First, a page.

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The IOBA Standard is the journal of the Independent Online Booksellers Association and covers the book world, with a special focus on the online used, out-of-print, and collectible bookselling markets.


The Arizona Book Festival – April 5th, 2003

On Saturday, April 5th, I participated in the Sixth Annual Arizona Book Festival, held for the first time at the historic Carnegie Library (Phoenix’s first public library) on West Washington Street in downtown Phoenix. The event started at 10 a.m. and officially wrapped up at 5 p.m.

The Festival is sponsored by the Arizona Humanities Council, the Maricopa County Library District and the Arizona State Library.

It is a free event held to celebrate the book in all its forms. It features four stages on which a continuous program of panel discussions, readings, author talks, question and answer sessions, and even theatrical performances are held. Attendees can attend the presentations, buy books, have books appraised, and even attend cooking demonstrations (and sample the results). There is even a special children’s area with a program of hands-on activities and storytelling. This year a featured guest for the children was the famous character Dora, from the acclaimed Nickelodeon show “Dora the Explorer.”

The Carnegie Library first opened its doors on February 14th, 1908–four years to the day before Arizona became a State. The building served as the main Phoenix Public Library until a new spacious site was constructed in a more centralized location a little to the North and East. The building underwent a $1.3 million rehabilitation in the mid-1980s and has most recently been equipped with public-access computers through which visitors will have access to a wide range of information.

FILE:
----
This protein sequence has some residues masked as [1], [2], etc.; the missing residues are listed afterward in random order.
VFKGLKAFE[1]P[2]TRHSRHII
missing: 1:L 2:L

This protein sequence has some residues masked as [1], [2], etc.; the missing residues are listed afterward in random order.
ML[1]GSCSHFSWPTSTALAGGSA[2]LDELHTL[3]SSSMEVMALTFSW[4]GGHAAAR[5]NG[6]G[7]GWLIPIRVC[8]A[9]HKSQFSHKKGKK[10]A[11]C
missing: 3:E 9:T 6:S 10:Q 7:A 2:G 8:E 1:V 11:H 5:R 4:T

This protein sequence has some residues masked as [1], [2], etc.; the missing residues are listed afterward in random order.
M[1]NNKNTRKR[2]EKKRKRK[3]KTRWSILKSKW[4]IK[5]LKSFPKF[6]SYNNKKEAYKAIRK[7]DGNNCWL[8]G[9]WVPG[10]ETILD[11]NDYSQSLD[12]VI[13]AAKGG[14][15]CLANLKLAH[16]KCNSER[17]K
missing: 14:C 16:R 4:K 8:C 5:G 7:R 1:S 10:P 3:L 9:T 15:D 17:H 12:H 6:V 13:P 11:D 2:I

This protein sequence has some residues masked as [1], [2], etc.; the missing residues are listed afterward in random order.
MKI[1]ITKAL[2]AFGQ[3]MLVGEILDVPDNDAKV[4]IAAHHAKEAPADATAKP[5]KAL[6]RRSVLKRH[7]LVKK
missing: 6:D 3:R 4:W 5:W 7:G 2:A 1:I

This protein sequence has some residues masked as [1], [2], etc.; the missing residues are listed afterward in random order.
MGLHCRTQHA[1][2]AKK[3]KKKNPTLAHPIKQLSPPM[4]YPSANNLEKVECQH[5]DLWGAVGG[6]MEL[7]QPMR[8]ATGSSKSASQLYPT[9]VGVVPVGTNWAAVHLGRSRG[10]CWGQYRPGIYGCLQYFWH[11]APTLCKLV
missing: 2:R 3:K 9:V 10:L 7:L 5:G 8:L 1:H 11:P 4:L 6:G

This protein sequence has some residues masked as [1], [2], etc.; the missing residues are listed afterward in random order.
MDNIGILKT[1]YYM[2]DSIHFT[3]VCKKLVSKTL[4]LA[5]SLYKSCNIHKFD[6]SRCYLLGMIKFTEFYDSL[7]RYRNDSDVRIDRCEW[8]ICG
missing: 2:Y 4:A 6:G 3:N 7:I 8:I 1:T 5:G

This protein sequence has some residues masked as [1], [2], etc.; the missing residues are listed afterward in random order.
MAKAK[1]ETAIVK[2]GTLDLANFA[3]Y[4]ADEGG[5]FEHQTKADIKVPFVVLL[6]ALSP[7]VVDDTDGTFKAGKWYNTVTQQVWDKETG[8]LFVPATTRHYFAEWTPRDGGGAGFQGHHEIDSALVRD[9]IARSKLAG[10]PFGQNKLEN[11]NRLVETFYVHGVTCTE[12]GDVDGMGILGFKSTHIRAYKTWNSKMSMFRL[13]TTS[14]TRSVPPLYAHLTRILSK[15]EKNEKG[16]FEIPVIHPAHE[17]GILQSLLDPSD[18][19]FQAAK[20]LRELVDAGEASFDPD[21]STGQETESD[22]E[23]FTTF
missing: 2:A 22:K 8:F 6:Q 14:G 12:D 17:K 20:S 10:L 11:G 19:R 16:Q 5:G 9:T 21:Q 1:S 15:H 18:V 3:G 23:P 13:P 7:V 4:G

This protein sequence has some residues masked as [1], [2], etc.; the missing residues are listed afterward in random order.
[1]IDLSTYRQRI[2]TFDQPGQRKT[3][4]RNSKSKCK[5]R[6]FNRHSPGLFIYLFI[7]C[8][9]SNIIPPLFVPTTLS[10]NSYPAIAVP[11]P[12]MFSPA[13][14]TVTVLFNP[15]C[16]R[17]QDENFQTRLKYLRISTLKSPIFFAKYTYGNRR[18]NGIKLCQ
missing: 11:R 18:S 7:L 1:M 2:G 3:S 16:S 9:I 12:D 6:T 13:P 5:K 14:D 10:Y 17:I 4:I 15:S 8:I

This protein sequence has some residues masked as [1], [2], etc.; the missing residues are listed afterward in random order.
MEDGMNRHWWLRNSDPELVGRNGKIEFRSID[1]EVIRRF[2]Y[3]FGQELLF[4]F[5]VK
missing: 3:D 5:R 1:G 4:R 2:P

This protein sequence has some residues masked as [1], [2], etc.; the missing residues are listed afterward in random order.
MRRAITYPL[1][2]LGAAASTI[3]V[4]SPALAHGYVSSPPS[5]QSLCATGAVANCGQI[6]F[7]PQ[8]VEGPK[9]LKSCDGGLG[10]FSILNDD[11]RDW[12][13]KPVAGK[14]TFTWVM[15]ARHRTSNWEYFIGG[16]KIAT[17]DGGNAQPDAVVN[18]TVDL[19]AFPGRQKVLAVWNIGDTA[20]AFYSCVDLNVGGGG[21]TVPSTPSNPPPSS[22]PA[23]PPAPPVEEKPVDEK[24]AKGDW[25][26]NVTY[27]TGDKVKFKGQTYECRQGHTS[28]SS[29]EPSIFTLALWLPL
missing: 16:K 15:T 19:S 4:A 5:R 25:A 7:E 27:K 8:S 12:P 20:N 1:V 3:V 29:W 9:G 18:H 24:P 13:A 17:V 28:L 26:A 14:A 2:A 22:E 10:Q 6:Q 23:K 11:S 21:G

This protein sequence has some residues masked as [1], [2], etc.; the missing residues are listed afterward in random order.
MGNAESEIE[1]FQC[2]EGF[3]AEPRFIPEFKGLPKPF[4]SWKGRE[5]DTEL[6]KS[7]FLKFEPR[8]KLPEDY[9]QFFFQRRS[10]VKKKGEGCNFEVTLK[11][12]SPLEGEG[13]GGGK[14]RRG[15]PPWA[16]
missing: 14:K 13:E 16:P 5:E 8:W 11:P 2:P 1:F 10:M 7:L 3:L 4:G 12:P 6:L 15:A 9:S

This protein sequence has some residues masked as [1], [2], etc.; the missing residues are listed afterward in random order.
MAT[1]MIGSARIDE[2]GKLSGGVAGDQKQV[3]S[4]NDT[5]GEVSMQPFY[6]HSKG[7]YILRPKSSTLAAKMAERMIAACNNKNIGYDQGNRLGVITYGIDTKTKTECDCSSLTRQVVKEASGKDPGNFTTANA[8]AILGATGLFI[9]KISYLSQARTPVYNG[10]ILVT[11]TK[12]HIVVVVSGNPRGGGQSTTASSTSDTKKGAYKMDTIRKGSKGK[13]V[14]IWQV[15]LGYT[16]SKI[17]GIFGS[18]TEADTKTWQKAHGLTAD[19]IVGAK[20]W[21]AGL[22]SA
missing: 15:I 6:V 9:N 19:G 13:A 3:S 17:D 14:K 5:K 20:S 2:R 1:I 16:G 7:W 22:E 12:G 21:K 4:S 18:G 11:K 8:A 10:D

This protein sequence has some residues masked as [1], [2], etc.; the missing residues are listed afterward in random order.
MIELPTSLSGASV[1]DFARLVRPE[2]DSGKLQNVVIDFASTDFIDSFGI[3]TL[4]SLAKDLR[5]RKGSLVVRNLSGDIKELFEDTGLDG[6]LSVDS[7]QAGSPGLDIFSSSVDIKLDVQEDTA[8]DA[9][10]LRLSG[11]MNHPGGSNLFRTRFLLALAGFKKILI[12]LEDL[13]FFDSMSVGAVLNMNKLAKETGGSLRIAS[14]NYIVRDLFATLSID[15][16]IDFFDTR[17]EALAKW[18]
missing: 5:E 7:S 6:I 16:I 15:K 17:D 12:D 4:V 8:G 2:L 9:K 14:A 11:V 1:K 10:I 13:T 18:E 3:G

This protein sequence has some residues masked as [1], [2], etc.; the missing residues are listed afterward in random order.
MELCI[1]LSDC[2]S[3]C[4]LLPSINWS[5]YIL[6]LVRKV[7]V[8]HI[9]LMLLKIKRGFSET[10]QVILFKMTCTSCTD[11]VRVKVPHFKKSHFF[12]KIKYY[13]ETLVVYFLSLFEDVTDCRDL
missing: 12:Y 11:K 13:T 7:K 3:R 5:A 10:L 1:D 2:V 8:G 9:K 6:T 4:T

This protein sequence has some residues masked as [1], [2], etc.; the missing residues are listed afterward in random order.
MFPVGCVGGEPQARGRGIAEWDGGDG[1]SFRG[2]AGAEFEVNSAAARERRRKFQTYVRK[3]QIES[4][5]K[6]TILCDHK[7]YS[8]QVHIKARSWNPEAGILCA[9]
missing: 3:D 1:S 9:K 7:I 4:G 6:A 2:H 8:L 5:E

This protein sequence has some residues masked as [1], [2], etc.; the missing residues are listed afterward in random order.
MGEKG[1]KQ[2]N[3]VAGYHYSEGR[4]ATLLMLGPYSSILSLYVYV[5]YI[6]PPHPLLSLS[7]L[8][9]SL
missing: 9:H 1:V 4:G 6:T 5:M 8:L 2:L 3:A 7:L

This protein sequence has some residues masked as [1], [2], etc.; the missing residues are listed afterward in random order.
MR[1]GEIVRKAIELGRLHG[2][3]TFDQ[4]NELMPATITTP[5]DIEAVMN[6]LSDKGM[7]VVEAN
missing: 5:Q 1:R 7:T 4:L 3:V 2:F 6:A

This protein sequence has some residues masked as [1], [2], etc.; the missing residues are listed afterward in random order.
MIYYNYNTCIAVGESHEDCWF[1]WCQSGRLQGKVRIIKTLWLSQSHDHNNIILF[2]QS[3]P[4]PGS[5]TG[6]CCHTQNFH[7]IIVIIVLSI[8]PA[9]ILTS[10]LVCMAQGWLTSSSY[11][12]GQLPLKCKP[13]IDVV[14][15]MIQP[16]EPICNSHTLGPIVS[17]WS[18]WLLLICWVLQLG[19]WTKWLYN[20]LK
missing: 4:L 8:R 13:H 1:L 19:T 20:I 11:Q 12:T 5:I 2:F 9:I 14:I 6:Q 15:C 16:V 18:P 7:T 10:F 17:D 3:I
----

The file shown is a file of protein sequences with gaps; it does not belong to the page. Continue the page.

Andrew Carnegie, an industrialist and philanthropist, funded the construction of more than 2500 buildings worldwide between 1898 and 1919, two-thirds of which were built in the United States.

The building now houses the Arizona Woman’s Hall of Fame Museum.

A variety of food vendors were in attendance as well, providing everything from hot dogs and hamburgers to Mexican Food and Indian Fry Bread.

I have been participating as an author guest at this event since they first started and always look forward to spending a pleasant day with fellow authors and booklovers. This year some 150 published authors attended. I do not yet know the attendance figures for this year, but last years attendees numbered some 14,000.

Dozens of booths displayed books and book-related literature. Booksellers, educational institutions offering classes about literature, small press publishers, special interest groups and clubs all offered pamphlets and merchandise, answered questions and generally spent the beautiful day smiling. The temperature remained in the 70s throughout and there was a light breeze that occasionally gusted and sent things flying. It was not uncommon to see sun-reddened faces by the end of the day.